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McCANN POLAND AND MASTERCARD: DIGITAL GRAND PRIX

Mark Tungate 2024-01-24

Using data to solve a refugee crisis. As more than 1.5 million Ukrainians poured into Poland, McCann and Mastercard helped to avert chaos with a digital innovation.

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Europe hadn’t seen anything like it for more than 80 years. A mass migration of refugees, pouring across the Polish border from Ukraine as they scrambled to escape the Russian invasion. Some Polish people felt alarmed, others helpless. And many others wanted to help.

Among the latter was McCann Poland, which quickly began working with the network’s long-term client Mastercard. The result was “Where To Settle”, a digital platform eventually used by more than 20 per cent of the refugees, which enabled thousands of them to start new lives. By using data to direct them to smaller cities where they were more likely to find homes and jobs, it avoided turning Warsaw and other large agglomerations into giant refugee camps.

McCann Poland Managing Director and Executive Creative Director Marcin Sosiński recalls the atmosphere in Poland at the start of the invasion. “There was a massive movement among Polish citizens. They used their own cars to pick up refugees at the border, they welcomed them into their homes. So we knew we needed to do something.”

He points out that Mastercard and McCann employees in Poland invited people from the companies’ Ukraine office to stay in their homes. “Everyone wanted to get involved. This idea came from our collaboration with Mastercard, and previous projects we’d worked on involving data. After collaborating with Mastercard for such a long time, we don’t need a specific brief. We always know that we want to position Mastercard as a company that uses technology creatively, rather than one that just provides credit cards. We acted in accordance with Mastercard’s ‘data for good’ mission.”

The solution was to use everyday transaction data to identify the easiest places for refugees to find homes and jobs. Account Supervisor Anna Sokołowska says: “The data gave an estimate the cost of living in each place, based on the average spending there.” The figures included transport costs, the price of groceries, the typical size of families and other factors. “It showed how much the refugees would need to earn in order to live in those specific places.”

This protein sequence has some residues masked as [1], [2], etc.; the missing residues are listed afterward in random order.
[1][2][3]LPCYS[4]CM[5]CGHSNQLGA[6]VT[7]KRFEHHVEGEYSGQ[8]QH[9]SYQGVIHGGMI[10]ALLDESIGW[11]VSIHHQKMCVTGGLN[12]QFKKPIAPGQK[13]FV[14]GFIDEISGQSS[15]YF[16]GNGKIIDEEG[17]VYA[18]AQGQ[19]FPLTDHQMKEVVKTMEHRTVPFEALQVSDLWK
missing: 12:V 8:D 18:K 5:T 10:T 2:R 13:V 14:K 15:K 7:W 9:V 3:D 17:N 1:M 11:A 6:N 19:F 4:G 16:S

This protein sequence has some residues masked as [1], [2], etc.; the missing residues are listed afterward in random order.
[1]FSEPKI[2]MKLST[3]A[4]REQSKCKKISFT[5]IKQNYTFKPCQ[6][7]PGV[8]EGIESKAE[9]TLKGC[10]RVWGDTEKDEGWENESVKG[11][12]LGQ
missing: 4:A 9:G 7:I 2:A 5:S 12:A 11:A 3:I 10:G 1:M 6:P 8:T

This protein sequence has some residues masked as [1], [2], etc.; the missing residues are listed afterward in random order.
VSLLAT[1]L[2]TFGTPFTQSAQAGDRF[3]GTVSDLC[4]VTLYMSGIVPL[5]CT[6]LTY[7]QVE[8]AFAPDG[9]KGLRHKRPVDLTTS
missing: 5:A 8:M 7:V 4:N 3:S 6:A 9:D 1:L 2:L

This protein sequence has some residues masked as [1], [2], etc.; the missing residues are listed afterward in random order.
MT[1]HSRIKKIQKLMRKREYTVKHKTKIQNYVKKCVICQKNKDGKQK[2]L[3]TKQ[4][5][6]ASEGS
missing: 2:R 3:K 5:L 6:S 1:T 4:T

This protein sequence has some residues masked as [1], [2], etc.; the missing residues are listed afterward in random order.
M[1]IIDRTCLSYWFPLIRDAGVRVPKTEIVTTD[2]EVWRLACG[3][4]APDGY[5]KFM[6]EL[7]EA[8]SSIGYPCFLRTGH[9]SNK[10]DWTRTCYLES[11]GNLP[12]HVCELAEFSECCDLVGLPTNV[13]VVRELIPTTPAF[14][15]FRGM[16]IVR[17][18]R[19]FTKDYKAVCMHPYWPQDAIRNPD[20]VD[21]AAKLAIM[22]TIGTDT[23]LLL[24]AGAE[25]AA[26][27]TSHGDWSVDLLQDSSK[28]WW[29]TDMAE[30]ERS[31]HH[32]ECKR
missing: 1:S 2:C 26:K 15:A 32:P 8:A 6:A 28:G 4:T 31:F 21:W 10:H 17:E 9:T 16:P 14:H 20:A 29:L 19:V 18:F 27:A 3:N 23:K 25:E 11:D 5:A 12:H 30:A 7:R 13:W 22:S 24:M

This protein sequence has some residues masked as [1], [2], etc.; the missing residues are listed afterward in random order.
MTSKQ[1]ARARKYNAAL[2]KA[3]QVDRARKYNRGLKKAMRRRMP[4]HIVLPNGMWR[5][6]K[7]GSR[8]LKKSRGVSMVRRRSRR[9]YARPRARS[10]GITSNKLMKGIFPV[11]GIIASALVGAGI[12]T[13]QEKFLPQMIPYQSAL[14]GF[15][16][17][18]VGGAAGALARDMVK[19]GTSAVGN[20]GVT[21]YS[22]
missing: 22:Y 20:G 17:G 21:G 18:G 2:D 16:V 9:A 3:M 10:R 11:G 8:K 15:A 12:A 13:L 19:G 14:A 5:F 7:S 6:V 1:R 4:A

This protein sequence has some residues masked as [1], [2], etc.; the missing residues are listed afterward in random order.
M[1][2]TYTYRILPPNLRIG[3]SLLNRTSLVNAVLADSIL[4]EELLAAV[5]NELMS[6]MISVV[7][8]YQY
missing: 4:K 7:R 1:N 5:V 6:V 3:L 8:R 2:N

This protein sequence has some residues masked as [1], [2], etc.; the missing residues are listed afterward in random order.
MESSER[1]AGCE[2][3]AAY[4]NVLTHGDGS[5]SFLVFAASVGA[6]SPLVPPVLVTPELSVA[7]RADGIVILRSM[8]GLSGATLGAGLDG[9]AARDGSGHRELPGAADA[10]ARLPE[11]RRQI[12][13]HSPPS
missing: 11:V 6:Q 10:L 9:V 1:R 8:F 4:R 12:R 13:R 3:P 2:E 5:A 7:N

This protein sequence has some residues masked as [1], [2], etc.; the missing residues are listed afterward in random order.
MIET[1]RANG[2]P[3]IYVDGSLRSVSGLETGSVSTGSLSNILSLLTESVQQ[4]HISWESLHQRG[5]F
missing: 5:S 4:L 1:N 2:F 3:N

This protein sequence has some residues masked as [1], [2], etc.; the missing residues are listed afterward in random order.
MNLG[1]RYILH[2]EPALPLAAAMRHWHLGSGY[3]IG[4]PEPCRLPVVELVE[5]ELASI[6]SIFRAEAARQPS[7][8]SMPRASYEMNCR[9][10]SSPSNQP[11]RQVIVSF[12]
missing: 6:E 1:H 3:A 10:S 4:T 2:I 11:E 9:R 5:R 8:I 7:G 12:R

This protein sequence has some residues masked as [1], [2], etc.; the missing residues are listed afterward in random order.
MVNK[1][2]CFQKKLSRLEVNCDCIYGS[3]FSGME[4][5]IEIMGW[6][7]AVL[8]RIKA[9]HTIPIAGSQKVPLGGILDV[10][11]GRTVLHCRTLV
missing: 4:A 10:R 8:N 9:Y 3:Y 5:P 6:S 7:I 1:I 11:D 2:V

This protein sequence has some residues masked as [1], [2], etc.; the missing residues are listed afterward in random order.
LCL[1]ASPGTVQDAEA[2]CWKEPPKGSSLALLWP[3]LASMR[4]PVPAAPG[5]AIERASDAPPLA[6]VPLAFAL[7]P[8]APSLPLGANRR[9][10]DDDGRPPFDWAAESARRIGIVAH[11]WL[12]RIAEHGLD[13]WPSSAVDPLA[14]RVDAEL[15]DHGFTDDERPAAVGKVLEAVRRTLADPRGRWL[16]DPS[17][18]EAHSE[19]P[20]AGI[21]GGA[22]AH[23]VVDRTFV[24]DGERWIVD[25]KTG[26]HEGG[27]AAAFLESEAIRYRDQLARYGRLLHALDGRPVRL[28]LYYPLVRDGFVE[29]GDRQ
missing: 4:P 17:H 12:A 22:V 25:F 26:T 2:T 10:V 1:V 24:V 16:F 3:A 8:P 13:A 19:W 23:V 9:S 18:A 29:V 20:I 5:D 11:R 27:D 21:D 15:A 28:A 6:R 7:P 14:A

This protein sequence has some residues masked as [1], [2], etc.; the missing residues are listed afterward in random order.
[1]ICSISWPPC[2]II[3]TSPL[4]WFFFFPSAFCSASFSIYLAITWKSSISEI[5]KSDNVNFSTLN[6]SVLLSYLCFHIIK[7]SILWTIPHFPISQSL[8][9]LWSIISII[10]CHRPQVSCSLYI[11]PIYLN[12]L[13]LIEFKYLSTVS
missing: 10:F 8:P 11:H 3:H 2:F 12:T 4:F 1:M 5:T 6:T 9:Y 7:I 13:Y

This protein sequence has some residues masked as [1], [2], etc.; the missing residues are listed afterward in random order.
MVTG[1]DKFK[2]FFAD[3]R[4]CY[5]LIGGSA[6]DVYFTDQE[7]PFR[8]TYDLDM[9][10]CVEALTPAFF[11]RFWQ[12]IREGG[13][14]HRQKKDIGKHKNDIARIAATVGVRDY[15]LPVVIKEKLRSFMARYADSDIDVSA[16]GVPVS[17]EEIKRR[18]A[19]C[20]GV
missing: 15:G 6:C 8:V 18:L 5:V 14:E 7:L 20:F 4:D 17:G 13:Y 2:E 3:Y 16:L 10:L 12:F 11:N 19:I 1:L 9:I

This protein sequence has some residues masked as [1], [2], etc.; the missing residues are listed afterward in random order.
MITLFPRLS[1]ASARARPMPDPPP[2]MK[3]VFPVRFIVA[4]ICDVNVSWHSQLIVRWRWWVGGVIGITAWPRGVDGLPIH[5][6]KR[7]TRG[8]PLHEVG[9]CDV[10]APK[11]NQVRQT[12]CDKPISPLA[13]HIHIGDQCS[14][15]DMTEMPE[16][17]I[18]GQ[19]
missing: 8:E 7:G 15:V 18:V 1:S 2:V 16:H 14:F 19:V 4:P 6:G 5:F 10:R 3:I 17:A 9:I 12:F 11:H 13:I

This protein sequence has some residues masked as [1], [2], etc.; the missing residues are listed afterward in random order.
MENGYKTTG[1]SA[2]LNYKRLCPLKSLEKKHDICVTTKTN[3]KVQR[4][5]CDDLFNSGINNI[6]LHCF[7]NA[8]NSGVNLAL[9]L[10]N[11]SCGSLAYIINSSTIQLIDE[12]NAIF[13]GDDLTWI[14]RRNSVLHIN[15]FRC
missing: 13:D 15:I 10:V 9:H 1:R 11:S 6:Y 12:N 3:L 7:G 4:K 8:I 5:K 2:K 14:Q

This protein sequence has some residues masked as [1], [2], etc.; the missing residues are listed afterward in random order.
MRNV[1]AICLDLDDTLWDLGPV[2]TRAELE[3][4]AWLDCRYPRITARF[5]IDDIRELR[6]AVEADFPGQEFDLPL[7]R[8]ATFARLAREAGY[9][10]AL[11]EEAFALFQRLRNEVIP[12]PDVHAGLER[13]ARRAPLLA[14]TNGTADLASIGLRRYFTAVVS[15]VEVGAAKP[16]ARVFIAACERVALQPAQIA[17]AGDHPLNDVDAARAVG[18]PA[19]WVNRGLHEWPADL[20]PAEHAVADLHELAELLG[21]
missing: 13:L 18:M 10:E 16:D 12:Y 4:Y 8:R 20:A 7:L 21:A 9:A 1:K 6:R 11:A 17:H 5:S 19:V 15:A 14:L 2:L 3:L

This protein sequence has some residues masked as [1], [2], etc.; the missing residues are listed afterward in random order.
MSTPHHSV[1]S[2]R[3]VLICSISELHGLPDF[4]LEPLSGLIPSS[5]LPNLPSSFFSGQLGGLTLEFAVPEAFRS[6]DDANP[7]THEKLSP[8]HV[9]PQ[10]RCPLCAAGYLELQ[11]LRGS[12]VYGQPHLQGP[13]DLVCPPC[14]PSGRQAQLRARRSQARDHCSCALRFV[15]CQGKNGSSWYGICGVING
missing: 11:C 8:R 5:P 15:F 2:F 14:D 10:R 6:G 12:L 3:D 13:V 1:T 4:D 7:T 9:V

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All the data Mastercard uses is aggregated and anonymous, so there were no privacy issues. Similarly, the tool did not track the identity of the refugees or where they decided to settle.

Incredibly, the first version of the platform took only five weeks to develop. “It’s really crazy – and I’m very grateful to everyone who worked on the project. Kudos to all those who were manually coding to get this done in record time,” says Marcin. “We wanted to come up with a working tool as quickly as possible, to help the refuges relocate, then as time went on we added layers.”

How did it work concretely? Surely not all the refugees had a smartphone? “Honestly, we didn’t find that to be a problem,” says Marcin. Smartphones, even in their most basic form, are ubiquitous today. “There was also a website version, so getting access to the app wasn’t an issue.”

Anna adds: “All the communication was in Polish, Ukrainian and English from the very beginning, so we were prepared. And we were working with NGOs that were supporting Ukrainians, which helped us to spread the news about the tool.”

The app was an indisputable success, preventing a logjam of refugees in big cities by spreading the settlers evenly and giving them a fresh chance, away from violence. “While an obvious city like Warsaw might have become overcrowded, with rents rising and competition for jobs, which causes tension, there were smaller towns that positively welcomed refugees, because there were jobs to be done and positions to be filled,” says Marcin.

Now Mastercard and the agency want to “escalate”, expanding the platform to other countries that have a high influx of refugees.


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Marcin says: “What I like very much about this work is that we aimed to change the perception of refugees and make people realise that they are not a threat. They are useful to every economy. It’s a conversation we should all be having, especially as refugees are often used as ‘weapon’ by right wing parties to spread fear. If you enable refugees to settle in places where they are needed, the overall perception becomes positive.”



We aimed to change the perception of refugees and make people realise that they are not a threat.
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